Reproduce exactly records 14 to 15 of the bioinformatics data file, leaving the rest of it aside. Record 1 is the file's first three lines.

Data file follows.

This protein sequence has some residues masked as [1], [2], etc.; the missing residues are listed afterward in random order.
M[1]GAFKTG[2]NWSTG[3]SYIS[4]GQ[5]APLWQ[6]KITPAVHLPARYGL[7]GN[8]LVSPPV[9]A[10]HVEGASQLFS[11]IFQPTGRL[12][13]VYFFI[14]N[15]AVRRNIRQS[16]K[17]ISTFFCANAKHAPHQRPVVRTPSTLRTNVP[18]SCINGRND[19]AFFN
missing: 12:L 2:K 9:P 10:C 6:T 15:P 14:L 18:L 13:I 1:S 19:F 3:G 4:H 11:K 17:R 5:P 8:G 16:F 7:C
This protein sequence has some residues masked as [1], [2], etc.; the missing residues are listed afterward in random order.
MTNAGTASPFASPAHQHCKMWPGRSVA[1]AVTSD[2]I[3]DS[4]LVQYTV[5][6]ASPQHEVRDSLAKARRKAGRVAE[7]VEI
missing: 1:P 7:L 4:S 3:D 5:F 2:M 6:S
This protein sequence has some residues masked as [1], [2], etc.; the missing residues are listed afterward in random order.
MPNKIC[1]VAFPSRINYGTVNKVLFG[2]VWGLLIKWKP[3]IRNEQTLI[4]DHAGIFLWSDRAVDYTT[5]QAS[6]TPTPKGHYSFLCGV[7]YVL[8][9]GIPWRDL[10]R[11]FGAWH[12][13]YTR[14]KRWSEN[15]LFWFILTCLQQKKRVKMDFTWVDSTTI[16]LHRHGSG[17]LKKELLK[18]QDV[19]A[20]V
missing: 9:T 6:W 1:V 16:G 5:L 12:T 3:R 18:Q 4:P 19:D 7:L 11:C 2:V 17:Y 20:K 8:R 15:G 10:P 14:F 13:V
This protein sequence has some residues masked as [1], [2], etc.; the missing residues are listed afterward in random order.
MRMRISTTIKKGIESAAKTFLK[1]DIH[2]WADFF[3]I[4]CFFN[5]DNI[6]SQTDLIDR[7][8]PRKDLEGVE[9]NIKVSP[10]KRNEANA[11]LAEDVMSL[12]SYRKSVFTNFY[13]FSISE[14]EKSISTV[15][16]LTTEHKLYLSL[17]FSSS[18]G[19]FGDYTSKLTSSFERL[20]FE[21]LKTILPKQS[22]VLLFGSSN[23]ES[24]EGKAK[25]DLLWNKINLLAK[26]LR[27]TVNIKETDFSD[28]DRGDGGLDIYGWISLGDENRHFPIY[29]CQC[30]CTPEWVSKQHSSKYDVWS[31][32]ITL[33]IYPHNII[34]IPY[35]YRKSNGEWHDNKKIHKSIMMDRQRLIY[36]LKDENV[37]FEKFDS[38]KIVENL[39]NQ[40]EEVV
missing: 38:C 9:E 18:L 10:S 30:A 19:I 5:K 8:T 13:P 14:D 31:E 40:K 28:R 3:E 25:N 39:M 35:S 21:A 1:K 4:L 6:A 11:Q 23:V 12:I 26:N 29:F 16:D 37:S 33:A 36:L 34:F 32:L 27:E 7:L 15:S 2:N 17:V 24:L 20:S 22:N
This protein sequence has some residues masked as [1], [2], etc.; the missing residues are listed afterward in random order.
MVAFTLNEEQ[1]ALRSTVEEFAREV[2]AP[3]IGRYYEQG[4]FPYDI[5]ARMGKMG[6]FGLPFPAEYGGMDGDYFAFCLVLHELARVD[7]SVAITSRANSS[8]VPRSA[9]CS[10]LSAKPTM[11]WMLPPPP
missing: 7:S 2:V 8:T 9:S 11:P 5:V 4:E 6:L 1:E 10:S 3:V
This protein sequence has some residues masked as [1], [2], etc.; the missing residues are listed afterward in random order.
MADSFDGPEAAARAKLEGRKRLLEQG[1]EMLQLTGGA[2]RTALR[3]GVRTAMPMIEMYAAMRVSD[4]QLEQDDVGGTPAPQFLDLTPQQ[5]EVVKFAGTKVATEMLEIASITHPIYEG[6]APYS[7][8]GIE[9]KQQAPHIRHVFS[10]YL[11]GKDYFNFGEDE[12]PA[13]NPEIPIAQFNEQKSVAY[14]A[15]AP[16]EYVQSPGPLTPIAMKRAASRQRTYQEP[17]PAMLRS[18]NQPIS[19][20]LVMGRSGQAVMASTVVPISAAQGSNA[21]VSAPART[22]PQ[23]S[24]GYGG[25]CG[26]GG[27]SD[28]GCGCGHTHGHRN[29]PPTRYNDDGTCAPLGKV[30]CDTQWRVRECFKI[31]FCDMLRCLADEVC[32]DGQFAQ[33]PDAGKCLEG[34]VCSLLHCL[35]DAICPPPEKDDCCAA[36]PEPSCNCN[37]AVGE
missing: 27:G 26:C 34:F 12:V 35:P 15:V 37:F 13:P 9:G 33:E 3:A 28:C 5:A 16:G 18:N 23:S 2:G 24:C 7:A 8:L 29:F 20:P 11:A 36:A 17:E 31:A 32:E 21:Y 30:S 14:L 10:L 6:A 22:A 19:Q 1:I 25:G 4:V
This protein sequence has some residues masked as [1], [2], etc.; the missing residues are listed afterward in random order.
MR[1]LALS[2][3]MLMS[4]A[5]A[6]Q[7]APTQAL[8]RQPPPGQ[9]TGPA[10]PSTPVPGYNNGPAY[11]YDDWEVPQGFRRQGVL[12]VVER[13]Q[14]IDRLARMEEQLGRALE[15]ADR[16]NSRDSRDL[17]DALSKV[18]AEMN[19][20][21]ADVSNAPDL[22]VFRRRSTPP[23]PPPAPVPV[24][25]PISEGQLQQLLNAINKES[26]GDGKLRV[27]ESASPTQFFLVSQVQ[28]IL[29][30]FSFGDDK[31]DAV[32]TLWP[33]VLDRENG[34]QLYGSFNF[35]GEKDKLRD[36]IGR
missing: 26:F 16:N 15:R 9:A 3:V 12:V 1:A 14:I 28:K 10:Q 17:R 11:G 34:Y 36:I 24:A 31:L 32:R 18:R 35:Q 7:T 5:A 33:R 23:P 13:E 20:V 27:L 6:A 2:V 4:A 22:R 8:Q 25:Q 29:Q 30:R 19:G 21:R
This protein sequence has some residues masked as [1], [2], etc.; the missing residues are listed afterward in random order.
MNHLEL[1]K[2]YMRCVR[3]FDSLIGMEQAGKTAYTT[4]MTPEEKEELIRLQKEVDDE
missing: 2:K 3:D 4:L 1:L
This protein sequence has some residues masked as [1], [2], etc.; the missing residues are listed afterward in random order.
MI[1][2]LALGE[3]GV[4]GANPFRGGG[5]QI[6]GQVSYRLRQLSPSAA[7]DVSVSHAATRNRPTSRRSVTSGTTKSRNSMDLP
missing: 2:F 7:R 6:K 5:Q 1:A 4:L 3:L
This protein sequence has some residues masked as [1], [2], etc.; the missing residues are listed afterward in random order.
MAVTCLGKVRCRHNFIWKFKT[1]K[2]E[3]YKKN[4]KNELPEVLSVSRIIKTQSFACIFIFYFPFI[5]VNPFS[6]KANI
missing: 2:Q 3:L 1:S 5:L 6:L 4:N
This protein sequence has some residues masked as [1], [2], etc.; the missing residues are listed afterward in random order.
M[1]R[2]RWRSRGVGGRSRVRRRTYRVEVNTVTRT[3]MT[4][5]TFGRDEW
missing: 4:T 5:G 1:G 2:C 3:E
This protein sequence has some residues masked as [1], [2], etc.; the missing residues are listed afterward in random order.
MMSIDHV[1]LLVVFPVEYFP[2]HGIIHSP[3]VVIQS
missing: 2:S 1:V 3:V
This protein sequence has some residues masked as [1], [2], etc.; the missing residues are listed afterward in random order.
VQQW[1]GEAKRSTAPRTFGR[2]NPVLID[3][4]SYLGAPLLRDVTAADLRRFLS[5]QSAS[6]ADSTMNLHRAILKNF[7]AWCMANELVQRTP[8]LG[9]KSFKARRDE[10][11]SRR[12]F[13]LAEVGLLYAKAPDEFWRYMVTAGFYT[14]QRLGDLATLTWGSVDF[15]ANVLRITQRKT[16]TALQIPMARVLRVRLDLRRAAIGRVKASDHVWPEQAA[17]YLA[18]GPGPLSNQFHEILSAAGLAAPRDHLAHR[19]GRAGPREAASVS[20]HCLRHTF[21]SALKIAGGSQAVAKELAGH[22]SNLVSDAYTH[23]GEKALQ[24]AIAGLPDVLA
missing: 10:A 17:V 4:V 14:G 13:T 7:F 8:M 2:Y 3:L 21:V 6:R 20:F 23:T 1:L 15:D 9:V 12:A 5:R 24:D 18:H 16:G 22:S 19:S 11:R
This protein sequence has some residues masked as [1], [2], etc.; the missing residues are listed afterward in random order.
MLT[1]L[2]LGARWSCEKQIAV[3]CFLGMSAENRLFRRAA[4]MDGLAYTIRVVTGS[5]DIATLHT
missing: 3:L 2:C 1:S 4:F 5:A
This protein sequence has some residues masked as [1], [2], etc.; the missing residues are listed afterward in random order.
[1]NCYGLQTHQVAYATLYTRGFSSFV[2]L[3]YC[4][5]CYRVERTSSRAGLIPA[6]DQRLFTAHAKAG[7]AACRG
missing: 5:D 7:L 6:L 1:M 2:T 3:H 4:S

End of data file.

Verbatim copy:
This protein sequence has some residues masked as [1], [2], etc.; the missing residues are listed afterward in random order.
MLT[1]L[2]LGARWSCEKQIAV[3]CFLGMSAENRLFRRAA[4]MDGLAYTIRVVTGS[5]DIATLHT
missing: 3:L 2:C 1:S 4:F 5:A
This protein sequence has some residues masked as [1], [2], etc.; the missing residues are listed afterward in random order.
[1]NCYGLQTHQVAYATLYTRGFSSFV[2]L[3]YC[4][5]CYRVERTSSRAGLIPA[6]DQRLFTAHAKAG[7]AACRG
missing: 5:D 7:L 6:L 1:M 2:T 3:H 4:S